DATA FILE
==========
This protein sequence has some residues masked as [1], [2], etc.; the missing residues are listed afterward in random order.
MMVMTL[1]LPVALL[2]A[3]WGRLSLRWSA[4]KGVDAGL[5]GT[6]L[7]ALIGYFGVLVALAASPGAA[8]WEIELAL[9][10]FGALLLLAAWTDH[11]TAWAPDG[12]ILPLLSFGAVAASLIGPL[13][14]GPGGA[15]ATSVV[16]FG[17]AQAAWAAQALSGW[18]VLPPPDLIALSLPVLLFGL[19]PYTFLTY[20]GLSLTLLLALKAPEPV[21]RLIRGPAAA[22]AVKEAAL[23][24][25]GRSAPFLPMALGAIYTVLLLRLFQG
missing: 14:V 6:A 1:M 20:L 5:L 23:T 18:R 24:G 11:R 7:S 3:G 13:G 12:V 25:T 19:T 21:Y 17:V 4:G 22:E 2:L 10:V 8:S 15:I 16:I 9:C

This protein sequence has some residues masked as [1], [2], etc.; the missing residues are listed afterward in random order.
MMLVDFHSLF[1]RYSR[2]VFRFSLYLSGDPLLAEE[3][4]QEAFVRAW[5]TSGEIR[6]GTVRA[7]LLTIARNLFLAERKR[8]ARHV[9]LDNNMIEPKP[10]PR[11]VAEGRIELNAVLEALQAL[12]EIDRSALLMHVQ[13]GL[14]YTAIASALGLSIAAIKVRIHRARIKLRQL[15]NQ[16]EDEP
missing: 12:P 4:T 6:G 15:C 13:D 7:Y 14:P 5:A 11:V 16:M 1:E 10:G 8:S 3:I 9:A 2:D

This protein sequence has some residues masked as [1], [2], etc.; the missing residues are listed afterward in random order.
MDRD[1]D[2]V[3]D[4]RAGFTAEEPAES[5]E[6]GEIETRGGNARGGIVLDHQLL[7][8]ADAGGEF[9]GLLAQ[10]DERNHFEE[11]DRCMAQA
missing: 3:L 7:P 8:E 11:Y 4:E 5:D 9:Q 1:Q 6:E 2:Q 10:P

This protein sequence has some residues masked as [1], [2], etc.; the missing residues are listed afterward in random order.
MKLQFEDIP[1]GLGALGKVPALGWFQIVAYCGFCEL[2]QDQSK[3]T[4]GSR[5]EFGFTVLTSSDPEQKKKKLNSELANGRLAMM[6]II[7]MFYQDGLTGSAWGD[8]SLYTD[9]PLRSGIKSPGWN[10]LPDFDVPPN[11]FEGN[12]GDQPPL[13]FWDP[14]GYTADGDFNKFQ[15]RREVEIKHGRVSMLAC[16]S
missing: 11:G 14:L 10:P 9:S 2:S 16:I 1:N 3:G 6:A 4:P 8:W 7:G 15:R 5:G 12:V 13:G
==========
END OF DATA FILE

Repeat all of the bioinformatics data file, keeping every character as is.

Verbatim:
This protein sequence has some residues masked as [1], [2], etc.; the missing residues are listed afterward in random order.
MMVMTL[1]LPVALL[2]A[3]WGRLSLRWSA[4]KGVDAGL[5]GT[6]L[7]ALIGYFGVLVALAASPGAA[8]WEIELAL[9][10]FGALLLLAAWTDH[11]TAWAPDG[12]ILPLLSFGAVAASLIGPL[13][14]GPGGA[15]ATSVV[16]FG[17]AQAAWAAQALSGW[18]VLPPPDLIALSLPVLLFGL[19]PYTFLTY[20]GLSLTLLLALKAPEPV[21]RLIRGPAAA[22]AVKEAAL[23][24][25]GRSAPFLPMALGAIYTVLLLRLFQG
missing: 14:V 6:A 1:M 20:L 5:L 23:T 18:R 24:G 11:R 7:S 3:G 13:G 12:V 25:T 19:T 21:Y 17:V 4:G 22:E 2:L 10:V 8:S 15:I 16:I 9:C

This protein sequence has some residues masked as [1], [2], etc.; the missing residues are listed afterward in random order.
MMLVDFHSLF[1]RYSR[2]VFRFSLYLSGDPLLAEE[3][4]QEAFVRAW[5]TSGEIR[6]GTVRA[7]LLTIARNLFLAERKR[8]ARHV[9]LDNNMIEPKP[10]PR[11]VAEGRIELNAVLEALQAL[12]EIDRSALLMHVQ[13]GL[14]YTAIASALGLSIAAIKVRIHRARIKLRQL[15]NQ[16]EDEP
missing: 12:P 4:T 6:G 15:C 13:D 7:Y 14:P 5:A 11:V 16:M 1:E 10:G 8:S 3:I 9:A 2:D

This protein sequence has some residues masked as [1], [2], etc.; the missing residues are listed afterward in random order.
MDRD[1]D[2]V[3]D[4]RAGFTAEEPAES[5]E[6]GEIETRGGNARGGIVLDHQLL[7][8]ADAGGEF[9]GLLAQ[10]DERNHFEE[11]DRCMAQA
missing: 3:L 7:P 8:E 11:Y 4:E 5:D 9:Q 1:Q 6:E 2:Q 10:P

This protein sequence has some residues masked as [1], [2], etc.; the missing residues are listed afterward in random order.
MKLQFEDIP[1]GLGALGKVPALGWFQIVAYCGFCEL[2]QDQSK[3]T[4]GSR[5]EFGFTVLTSSDPEQKKKKLNSELANGRLAMM[6]II[7]MFYQDGLTGSAWGD[8]SLYTD[9]PLRSGIKSPGWN[10]LPDFDVPPN[11]FEGN[12]GDQPPL[13]FWDP[14]GYTADGDFNKFQ[15]RREVEIKHGRVSMLAC[16]S
missing: 11:G 14:L 10:P 9:S 2:S 16:I 1:N 3:G 6:A 4:P 8:W 7:G 15:R 5:G 12:V 13:G